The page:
When Bruno Campos, a 22-year-old trans photographer, found out that Congress had approved it, he started running around his apartment in Torremolinos, Andalucía, screaming with joy. The upcoming election terrifies him.
“I had never seen such a tangible possibility that my rights could be wiped away with the stroke of a pen,” said Campos in a video interview in Spanish. “It is a reality already present in other countries. Who can assure me that on July 23 the far right will not win and two months later I will not have any rights in this country?”
The LGBTI law played a major role in the election campaign. In its 2023 platform, PP rejected “the most extreme positions on transsexuality,” and Núñez-Feijoo said he will abolish the current LGBTI Law if elected. Conservatives have repeatedly appealed several articles of the legislation before the Constitutional Court. Vox has also vowed to abolish the LGBTI Law in its latest platform, depicting gender self-determination as a “new fictional right” that “blurs the concepts of man and woman.” During the only broadcasted debate featuring several political groups present in Congress, Iván Espinosa de los Monteros, congressional speaker of Vox, said that Spaniards are worried that “maths have been replaced by gender ideology” and that, instead of dealing with the challenges faced by baby boomers’ retirement, the government “is concerned about the trans law.”
The left has underscored the threats a PP-Vox coalition government would pose for the queer community. In the speakers’ debate, Patxi López, PSOE’s congressional speaker, denounced the pacts of a “far-right alliance” that has already banned the screening of movies like Lightyear (which featured a kiss between two women) from a local summer festival in Cantabria. Additionally, during a debate in the Senate, Sánchez told Núñez-Feijoo that he “never imagined that recognizing rights of minorities like the trans community” would upset anyone; and in the only campaign debate between the two leaders, Sánchez said that “all the laws related to women and the LGBTI collective that is being threatened by Vox and their governments with PP have the imprint of PSOE.” Núñez-Feijoo responded that when he was president of Galicia, he “passed a law for the LGBTI collective in 2014,” and later added, “you talk about LGBTI flags, I have all the respect for those flags, but I also respect the flag of Spain, and you govern with parties that do not hang the Spanish flag in the institutions.”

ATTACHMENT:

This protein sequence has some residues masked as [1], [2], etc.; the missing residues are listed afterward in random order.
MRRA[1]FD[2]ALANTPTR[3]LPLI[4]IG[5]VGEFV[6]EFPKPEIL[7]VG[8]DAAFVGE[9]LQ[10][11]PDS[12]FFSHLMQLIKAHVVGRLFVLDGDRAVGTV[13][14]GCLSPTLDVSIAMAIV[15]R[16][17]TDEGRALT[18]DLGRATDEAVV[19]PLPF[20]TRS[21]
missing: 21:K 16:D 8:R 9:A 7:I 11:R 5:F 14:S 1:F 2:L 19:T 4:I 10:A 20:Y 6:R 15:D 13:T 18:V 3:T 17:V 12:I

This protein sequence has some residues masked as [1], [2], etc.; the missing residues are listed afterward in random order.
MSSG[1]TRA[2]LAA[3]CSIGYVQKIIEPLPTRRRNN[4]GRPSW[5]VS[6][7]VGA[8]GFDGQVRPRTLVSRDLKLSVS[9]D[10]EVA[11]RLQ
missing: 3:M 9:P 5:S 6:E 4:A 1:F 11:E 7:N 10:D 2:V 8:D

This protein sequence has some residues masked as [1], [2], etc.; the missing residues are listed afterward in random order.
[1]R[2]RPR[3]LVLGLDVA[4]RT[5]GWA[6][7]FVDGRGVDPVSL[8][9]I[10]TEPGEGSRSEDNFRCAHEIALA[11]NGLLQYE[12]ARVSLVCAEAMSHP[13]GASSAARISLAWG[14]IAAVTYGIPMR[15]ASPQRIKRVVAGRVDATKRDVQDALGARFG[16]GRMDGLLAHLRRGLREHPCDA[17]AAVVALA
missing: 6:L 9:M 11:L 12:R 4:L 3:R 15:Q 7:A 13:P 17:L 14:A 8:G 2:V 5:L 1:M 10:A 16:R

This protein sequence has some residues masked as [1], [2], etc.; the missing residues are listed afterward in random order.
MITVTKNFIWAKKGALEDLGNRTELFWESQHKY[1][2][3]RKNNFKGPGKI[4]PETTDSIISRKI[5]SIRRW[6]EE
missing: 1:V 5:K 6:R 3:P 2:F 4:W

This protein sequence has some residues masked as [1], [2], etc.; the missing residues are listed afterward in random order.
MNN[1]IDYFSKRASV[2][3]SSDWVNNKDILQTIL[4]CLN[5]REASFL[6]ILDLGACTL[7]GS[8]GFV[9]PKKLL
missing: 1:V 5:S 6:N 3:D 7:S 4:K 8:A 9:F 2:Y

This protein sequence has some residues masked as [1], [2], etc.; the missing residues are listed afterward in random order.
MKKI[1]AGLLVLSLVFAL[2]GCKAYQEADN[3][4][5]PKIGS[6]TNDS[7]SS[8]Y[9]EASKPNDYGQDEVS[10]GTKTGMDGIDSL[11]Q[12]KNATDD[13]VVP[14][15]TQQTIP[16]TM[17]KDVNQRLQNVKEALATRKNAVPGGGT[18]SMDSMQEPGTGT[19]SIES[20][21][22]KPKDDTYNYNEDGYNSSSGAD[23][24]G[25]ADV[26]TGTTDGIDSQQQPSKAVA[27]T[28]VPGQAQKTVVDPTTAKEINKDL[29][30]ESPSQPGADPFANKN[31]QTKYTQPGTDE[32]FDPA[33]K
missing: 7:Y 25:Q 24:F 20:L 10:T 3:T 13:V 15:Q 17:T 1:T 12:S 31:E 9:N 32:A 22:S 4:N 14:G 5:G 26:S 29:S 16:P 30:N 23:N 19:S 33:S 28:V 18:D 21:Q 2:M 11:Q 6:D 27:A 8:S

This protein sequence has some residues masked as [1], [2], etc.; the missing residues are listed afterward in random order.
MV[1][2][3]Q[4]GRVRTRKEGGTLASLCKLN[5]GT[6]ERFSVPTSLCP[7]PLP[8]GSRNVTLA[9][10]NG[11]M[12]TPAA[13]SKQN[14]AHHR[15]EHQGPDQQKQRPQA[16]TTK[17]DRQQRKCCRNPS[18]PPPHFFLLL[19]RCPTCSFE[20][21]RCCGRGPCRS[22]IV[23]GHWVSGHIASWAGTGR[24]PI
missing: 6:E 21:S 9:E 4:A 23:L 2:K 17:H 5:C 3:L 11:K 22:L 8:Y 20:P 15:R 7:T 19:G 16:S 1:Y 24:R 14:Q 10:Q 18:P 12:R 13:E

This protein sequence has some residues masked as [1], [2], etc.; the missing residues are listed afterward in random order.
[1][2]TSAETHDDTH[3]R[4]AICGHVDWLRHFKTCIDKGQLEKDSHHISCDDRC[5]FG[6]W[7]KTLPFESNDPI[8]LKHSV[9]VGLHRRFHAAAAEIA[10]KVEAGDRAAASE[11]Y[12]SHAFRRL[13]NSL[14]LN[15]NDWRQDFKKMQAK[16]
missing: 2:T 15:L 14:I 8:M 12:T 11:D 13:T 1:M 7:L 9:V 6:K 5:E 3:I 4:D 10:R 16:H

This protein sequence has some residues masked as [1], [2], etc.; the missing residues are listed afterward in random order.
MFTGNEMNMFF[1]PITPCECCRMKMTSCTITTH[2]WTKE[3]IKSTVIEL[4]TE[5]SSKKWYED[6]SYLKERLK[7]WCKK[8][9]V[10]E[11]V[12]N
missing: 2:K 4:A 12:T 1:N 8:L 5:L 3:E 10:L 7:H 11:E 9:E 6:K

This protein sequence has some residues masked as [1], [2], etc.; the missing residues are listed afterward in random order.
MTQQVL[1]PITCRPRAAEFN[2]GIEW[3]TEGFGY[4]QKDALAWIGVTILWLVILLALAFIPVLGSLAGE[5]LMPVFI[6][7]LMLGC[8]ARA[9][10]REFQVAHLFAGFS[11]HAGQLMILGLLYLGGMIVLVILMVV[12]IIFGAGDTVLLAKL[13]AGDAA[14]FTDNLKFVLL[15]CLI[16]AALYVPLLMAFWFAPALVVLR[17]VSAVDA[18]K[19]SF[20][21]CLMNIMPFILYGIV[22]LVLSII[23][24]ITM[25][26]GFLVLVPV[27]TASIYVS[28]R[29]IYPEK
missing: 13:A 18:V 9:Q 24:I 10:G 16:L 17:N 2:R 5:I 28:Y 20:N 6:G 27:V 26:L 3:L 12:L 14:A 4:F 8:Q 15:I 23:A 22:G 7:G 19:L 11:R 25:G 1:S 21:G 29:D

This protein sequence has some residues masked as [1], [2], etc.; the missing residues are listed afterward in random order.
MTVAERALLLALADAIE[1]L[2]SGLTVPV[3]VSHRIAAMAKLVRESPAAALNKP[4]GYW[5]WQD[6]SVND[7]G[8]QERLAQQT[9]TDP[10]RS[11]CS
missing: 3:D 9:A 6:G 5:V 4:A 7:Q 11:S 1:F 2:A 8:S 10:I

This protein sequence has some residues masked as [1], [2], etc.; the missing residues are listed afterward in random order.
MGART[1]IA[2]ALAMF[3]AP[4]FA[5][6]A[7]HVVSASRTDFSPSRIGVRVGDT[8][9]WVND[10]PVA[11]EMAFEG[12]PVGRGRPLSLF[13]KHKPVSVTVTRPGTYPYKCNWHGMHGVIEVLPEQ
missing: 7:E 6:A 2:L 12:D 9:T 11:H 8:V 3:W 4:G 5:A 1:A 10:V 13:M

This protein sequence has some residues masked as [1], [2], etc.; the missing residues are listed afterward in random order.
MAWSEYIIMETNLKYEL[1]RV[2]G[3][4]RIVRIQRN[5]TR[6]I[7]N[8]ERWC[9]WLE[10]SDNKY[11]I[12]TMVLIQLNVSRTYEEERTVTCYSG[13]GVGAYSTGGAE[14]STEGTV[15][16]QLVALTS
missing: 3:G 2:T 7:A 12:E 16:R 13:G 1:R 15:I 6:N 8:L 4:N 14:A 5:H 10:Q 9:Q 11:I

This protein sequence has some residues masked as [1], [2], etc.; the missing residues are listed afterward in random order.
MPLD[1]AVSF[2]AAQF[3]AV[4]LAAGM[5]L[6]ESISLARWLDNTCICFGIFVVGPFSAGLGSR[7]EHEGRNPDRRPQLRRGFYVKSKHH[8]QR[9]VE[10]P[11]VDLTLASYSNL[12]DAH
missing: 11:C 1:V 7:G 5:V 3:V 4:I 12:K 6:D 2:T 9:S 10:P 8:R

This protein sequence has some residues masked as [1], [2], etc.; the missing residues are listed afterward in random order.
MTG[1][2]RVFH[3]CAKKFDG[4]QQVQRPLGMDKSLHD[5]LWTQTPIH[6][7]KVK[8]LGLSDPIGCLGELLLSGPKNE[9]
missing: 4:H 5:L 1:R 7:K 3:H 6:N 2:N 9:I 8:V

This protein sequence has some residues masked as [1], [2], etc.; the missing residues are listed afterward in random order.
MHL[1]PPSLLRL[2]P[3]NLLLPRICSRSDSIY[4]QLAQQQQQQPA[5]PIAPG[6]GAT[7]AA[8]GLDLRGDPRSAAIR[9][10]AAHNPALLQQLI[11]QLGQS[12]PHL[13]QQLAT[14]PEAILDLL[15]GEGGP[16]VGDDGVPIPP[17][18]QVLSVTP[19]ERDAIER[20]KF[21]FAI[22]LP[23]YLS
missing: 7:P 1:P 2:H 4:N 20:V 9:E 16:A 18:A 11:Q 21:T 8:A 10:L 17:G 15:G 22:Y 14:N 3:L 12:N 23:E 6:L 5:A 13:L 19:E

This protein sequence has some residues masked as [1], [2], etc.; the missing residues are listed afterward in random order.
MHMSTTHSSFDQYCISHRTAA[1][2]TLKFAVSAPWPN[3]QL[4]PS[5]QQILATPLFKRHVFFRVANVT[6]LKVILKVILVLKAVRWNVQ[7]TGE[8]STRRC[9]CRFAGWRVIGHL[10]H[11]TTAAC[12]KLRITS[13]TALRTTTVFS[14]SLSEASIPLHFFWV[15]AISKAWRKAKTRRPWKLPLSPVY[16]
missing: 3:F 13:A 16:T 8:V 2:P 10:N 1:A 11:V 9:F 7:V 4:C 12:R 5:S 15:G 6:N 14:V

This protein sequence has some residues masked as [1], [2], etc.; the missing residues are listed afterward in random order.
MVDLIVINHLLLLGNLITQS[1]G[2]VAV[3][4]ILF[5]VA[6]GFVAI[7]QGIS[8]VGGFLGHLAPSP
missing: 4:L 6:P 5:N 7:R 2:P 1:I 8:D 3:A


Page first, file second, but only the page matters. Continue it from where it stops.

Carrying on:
Sumar (“Add Up”), the political successor of Unidas Podemos, wants to expand the protections of the current LGBTI law, and Yolanda Díaz, its leader, defended her party’s project, saying that the only thing Núñez-Feijoo has done is “include radicals in his governments, [those who] trample on women’s and LGBTI’s rights.” In a debate on equality policies organized this week, María de la Cabeza Ruiz Solás, a Vox congresswoman, called Elizabeth Duval, Sumar’s spokeswoman for feminism and LGBTI rights and a trans woman, “chronically ill” for the hormone treatment she receives, although she later clarified that being trans “is not an illness. The problem is that you have to take medication, which is negative for your health.” Andrea Fernández, PSOE’s equality spokeswoman, depicted Ruiz Solás’s comments as “Dante-esque,” and as a “violent discourse with the complicit tolerance of PP.”
Whoever wins on Sunday, queer Spaniards will have a fight on their hands. If Sánchez is returned to power, they will have to push his government to expand the protections of the existing LGBTI law. If the right takes over, they will have to defend the rights they have already won. Regardless of the outcome of the election, LGBTQI+ organizations, especially local ones like ALAS A Coruña, will continue to lead the way in the protection of the trans community, offering support and community for those in need of a chosen family. “We need to maintain the work we have been doing so far: educating, training, being on the streets, trying to reach all populations, traveling throughout the province, and providing quality services to our community,” said Ana G. Fernández, president of ALAS A Coruña.
And the fight against transphobia does not end at the election booth. “As a collective, country and society, I believe we should aspire to continue working on changing mindsets, and for those different perspectives to materialize in laws that protect the rights of trans people,” said Campos. “I am a fairly positive person.”